Boxing: 'After Klitschko hit me I had a headache for days'
The tiny mountain village of Going, nestling high in the Austrian Alps is straight out of the Sound of Music. But yesterday the surrounding hills were alive with the sound of an ominous message for David Haye. It came from another British fighter, 31-year-old Ola Afolabi who is being paid to absorb pain as chief sparring partner to the fierce giant whose jarring jabs have earned him the sobriquet of "Wlad the Impaler".
Wladimir Klitschko, the WBO, IBF and IBO heavyweight champion and Haye, the WBA title holder finally collide before a 50,000 crowd in Hamburg on 2 July and Afolabi warns that his fellow Londoner will not know what's hit him. Emerging from a four-round session with "Dr Steelhammer", he said: "You can see his hands in front of you and think you can block the punches. No way. That jab is something else. It is going to destroy Haye. A couple of weeks ago, Wladimir hit me with a right hand – I had a headache for four days. I thought I was having a stroke. This guy is awesome. He'll have too much muscle for Haye."
Afolabi, a former WBO cruiserweight champion is no mean performer himself. He has knocked out Haye victim Enzo Maccarinelli in nine rounds and has been schooled in Freddie Roach's Wild Card gym in Los Angeles. He says of the 6ft 6in Klitschko: "Look at his height, look at his reach. People give Haye much more credit than he deserves. He's fought mainly as a cruiserweight against easy guys. This is going to be a reality check. Wladimir is a legitimate heavyweight.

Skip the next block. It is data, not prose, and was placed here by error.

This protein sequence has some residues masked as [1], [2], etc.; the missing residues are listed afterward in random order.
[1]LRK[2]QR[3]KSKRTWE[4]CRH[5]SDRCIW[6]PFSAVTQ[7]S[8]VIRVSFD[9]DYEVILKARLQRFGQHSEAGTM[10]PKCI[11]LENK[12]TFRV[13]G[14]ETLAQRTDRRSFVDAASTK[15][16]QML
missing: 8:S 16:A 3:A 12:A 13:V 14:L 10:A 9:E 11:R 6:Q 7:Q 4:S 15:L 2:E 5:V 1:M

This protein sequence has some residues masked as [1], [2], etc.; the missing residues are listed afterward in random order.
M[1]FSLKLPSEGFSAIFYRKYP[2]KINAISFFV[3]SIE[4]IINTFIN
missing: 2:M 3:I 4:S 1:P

"I give it to Haye in that he has talked his way into a multi-million dollar pay day, but for my money, Klitschko wins in seven."
Afolabi had the distinction yesterday of putting Klitschko on the floor in the specially converted gym of the luxury complex where he is preparing for a fight expected to gross £30m – but it was not with a punch. It was a wrestling-type fall in which both got up grinning. It was two years ago that we had stood in the same secluded spot close to the ski resort of Kitzbühel watching Klitschko work out for a fight with Haye that was scheduled to take place at Stamford Bridge that summer. Then the session was interrupted by the news that Haye had suffered a back strain and the contest was off – an injury that coincided with the collapse of TV backers Setanta.
Now Klitschko says: "I hope Haye is going to show up this time. I do not underrate him as he has fast hands and he'll probably be the toughest opponent I have ever fought but his cockiness pisses me off and he is going to be punished. Actually, I believe he is not such a bad guy, he's just lost his mind in what he says and does. I don't think he knows what he is doing. I know he wanted to fight me rather than Vitali because he thinks I'm the weaker brother but we'll see."
As the 35-year-old Klitschko, whose brother Vitali is the WBC champion spars and sweats, three ringside screens repeatedly shows videos of Haye's fights as a reminder that the "Hayemaker" can hit – but also be hit. The Klitschko camp is run on strict disciplinary lines. Spar-mates like Afolabi are fined $150 if they turn up even a minute late for sessions which begin at 7am. Klitschko looks in peak condition with no sign of the stomach injury which caused the abandonment of his proposed bout with British champion Dereck Chisora.
Haye v Klitschko exclusively live on Sky Sports Box Office HD and 3D – 2 July. www.sky.com/orderboxoffice
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